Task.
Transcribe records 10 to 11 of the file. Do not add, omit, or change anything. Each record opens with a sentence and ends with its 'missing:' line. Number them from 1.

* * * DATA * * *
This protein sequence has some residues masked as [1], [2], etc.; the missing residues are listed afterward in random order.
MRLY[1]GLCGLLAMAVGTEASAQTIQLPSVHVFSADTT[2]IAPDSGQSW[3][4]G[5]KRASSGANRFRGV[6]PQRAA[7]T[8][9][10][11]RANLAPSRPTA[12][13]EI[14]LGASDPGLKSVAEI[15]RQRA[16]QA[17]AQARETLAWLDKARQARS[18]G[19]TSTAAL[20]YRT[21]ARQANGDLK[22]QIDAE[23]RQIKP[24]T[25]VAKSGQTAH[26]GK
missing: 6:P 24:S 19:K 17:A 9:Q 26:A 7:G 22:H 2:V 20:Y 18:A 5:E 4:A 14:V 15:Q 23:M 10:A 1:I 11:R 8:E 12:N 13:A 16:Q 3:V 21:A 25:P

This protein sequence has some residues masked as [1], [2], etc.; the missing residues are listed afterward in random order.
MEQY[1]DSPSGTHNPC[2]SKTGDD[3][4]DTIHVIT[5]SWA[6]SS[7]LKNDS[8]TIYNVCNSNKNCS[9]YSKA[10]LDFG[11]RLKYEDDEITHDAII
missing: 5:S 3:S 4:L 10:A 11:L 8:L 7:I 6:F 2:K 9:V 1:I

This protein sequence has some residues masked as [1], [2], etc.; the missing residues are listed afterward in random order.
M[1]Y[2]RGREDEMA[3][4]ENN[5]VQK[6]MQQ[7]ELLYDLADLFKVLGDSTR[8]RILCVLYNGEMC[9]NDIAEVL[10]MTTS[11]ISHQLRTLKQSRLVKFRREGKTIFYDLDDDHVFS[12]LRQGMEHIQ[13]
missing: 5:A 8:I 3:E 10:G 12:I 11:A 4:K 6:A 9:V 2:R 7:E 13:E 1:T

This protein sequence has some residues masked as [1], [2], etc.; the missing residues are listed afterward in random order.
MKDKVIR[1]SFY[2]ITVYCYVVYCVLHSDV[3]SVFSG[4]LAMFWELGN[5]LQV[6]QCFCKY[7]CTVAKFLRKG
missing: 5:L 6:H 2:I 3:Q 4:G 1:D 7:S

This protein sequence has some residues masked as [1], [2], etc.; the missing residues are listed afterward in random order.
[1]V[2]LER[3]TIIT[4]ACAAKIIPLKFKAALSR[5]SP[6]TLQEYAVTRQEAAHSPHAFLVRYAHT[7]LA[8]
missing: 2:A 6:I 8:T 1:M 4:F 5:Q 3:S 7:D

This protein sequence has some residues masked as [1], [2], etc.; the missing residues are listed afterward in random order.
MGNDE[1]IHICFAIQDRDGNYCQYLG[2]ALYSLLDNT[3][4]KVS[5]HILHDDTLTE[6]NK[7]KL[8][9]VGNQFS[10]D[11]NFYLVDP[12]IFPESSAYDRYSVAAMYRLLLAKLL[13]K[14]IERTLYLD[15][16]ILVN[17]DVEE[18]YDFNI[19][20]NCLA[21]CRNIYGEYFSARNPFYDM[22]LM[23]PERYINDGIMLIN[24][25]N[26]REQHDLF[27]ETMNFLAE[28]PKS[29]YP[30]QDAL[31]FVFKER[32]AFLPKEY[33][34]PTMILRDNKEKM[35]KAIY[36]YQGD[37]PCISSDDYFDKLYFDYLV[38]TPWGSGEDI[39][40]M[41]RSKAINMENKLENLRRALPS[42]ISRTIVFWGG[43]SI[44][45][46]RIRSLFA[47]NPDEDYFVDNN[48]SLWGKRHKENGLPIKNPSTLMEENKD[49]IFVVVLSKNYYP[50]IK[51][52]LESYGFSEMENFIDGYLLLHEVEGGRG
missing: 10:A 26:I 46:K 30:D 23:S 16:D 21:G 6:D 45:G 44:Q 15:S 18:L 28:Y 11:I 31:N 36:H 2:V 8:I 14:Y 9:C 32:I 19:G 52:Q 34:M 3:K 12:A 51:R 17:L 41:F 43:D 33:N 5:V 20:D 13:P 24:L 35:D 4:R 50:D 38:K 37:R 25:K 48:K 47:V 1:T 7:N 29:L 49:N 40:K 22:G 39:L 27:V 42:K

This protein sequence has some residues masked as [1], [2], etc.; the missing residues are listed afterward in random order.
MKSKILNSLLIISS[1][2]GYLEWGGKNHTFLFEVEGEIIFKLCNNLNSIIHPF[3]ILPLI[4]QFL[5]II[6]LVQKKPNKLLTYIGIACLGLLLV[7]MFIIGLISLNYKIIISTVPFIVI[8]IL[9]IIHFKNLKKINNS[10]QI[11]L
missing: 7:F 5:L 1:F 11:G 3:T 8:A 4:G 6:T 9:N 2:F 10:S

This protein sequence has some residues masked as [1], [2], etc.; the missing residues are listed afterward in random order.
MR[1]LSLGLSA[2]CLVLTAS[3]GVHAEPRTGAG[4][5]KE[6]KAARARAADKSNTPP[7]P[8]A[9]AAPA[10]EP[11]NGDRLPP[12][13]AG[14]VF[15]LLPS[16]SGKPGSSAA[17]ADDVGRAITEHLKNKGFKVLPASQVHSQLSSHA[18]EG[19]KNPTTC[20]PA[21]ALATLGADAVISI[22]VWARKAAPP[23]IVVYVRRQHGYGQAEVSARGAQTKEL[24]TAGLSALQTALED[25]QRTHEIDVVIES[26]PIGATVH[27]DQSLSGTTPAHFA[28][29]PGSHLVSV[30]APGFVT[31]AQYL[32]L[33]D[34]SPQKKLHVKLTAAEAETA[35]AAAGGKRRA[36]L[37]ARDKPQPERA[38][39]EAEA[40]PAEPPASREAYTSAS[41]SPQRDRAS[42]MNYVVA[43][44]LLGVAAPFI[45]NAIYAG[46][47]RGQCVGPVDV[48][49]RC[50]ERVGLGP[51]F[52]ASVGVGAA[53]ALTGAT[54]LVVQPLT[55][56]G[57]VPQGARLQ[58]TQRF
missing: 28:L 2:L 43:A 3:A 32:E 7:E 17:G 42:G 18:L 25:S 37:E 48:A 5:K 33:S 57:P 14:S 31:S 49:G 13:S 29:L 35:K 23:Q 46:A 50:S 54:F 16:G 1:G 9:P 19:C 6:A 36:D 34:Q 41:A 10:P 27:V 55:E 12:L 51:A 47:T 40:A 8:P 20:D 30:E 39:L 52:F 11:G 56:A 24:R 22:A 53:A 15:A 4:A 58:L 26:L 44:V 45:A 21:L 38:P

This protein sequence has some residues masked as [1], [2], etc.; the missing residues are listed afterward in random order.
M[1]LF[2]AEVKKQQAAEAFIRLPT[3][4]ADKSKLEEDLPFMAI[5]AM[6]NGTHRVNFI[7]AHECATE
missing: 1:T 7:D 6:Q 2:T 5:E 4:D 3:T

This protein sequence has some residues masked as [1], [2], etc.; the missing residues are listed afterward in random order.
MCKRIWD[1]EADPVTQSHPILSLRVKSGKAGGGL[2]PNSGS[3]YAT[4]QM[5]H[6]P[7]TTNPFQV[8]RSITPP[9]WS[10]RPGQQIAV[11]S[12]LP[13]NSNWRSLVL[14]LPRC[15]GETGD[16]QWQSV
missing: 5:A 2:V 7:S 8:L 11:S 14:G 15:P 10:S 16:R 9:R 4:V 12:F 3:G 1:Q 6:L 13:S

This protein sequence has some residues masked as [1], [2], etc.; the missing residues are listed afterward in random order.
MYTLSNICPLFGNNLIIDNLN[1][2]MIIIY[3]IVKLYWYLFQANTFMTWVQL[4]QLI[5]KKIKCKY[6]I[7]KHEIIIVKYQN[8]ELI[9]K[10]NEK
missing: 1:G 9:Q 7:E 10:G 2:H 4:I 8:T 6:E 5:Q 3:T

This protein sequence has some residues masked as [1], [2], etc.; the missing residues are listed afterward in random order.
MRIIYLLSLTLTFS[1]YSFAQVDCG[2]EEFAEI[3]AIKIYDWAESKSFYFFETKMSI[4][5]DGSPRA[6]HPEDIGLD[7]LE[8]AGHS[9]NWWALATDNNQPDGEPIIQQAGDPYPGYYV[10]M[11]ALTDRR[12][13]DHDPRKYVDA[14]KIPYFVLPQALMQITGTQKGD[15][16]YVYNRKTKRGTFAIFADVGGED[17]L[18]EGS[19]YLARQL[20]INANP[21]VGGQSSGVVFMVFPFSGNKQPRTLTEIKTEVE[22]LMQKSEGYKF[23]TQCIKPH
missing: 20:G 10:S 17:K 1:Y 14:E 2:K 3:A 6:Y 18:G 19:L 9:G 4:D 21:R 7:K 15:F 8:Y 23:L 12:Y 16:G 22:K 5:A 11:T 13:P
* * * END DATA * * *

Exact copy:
This protein sequence has some residues masked as [1], [2], etc.; the missing residues are listed afterward in random order.
MCKRIWD[1]EADPVTQSHPILSLRVKSGKAGGGL[2]PNSGS[3]YAT[4]QM[5]H[6]P[7]TTNPFQV[8]RSITPP[9]WS[10]RPGQQIAV[11]S[12]LP[13]NSNWRSLVL[14]LPRC[15]GETGD[16]QWQSV
missing: 5:A 2:V 7:S 8:L 11:S 14:G 15:P 10:S 16:R 9:R 4:V 12:F 3:G 1:Q 6:L 13:S

This protein sequence has some residues masked as [1], [2], etc.; the missing residues are listed afterward in random order.
MYTLSNICPLFGNNLIIDNLN[1][2]MIIIY[3]IVKLYWYLFQANTFMTWVQL[4]QLI[5]KKIKCKY[6]I[7]KHEIIIVKYQN[8]ELI[9]K[10]NEK
missing: 1:G 9:Q 7:E 10:G 2:H 4:I 8:T 6:E 5:Q 3:T